A tattered U.S. flag from the World Trade Center will be raised over the opening ceremony of the Salt Lake City Winter Games, Friday night. However, the flag will not be carried into the Olympic Stadium behind the U.S. team, as the athletes originally proposed.
The American flag found in the rubble of the World Trade Center has been to Afghanistan. It was raised at the World Series at Yankee Stadium and at the Super Bowl in New Orleans. The tattered banner, which was missing 12 stars and was covered in ashes when it was found, has become a symbol of American resolve since the terrorist attacks.
It was originally suggested six members of the U.S. delegation carry the flag into the Rice-Eccles Stadium Friday night. However, The International Olympic Committee said that it had not agreed to a change in the ceremony protocol and suggested instead that the flag be raised during the U.S. national anthem.
IOC Director General Francois Carrard said Tuesday his organization recognizes the pain and suffering of Americans and wants to honor those killed September 11. "Our president agreed to what we consider to be the highest form of respect; that is to say, the hoisting of the U.S. Ground Zero Flag as the official U.S. flag, in the stadium of the opening ceremonies," says Mr. Carrard. "We never, never objected to any form of respect to the victims and the heroes [of September 11]."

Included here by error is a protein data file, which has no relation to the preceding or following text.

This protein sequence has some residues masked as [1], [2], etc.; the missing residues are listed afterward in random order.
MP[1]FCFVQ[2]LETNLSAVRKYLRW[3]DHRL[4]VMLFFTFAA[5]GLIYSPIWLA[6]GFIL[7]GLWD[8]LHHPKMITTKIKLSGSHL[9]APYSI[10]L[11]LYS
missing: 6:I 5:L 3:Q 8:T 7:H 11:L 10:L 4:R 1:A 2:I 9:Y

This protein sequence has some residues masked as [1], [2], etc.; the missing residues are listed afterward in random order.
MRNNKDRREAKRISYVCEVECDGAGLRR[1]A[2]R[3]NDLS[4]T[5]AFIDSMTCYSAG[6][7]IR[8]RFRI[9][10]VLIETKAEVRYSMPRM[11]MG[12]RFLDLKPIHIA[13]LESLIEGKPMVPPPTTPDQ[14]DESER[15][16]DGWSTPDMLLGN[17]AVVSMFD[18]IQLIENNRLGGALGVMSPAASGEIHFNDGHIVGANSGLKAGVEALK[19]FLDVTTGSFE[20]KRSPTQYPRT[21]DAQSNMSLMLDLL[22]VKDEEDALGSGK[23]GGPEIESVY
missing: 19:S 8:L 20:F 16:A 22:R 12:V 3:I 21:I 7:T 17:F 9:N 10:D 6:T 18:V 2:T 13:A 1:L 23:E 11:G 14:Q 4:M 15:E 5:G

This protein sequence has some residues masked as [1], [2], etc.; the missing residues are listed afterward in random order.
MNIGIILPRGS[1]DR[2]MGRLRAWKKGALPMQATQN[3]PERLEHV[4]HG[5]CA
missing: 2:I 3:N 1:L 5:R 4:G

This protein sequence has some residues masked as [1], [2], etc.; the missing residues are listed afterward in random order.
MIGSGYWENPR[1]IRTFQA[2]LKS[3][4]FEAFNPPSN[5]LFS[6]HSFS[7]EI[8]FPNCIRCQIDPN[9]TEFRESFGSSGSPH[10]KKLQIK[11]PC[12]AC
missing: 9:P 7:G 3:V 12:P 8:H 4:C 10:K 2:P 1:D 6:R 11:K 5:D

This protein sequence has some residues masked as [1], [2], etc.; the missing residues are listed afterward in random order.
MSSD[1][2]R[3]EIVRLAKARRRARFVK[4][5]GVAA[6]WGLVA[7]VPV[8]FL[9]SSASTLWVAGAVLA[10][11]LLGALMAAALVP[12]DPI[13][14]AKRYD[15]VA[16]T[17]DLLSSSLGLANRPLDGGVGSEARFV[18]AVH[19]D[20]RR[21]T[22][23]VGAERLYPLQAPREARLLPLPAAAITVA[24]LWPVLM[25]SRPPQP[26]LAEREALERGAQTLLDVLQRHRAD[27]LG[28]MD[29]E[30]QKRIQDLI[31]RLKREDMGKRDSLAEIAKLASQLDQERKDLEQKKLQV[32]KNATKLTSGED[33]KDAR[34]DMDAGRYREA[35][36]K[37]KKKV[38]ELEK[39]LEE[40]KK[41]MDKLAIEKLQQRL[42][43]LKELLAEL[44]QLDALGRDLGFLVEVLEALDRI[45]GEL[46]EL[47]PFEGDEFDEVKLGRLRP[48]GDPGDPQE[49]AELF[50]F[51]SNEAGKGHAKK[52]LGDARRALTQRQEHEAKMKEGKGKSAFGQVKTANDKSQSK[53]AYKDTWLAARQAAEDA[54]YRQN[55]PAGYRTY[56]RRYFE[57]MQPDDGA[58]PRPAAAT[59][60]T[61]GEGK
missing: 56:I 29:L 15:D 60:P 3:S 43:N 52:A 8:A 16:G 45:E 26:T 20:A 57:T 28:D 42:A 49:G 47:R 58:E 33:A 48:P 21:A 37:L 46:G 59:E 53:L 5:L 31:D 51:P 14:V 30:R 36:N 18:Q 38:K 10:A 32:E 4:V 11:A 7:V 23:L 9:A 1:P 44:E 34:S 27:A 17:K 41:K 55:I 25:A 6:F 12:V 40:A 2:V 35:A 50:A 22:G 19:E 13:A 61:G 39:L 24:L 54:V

U.S. IOC member Bob Ctvrtlik - a former member of the U.S. men's volleyball team - says the idea for a special recognition of the flag came from the athletes. He says the decision to fly the flag over the stadium gives proper tribute to all the victims of September 11. "I actually thought it was a great idea to have it above the stadium because then you have got the whole world honoring that and respecting that," says Mr. Ctvrtlik. "It is not just a U.S. tragedy. There is concern from all over the world."
President Bush is expected to attend the opening ceremonies Friday night. The World Trade Center flag is not expected to fly over Rice-Eccles Stadium for the entire Olympics because of its delicate condition.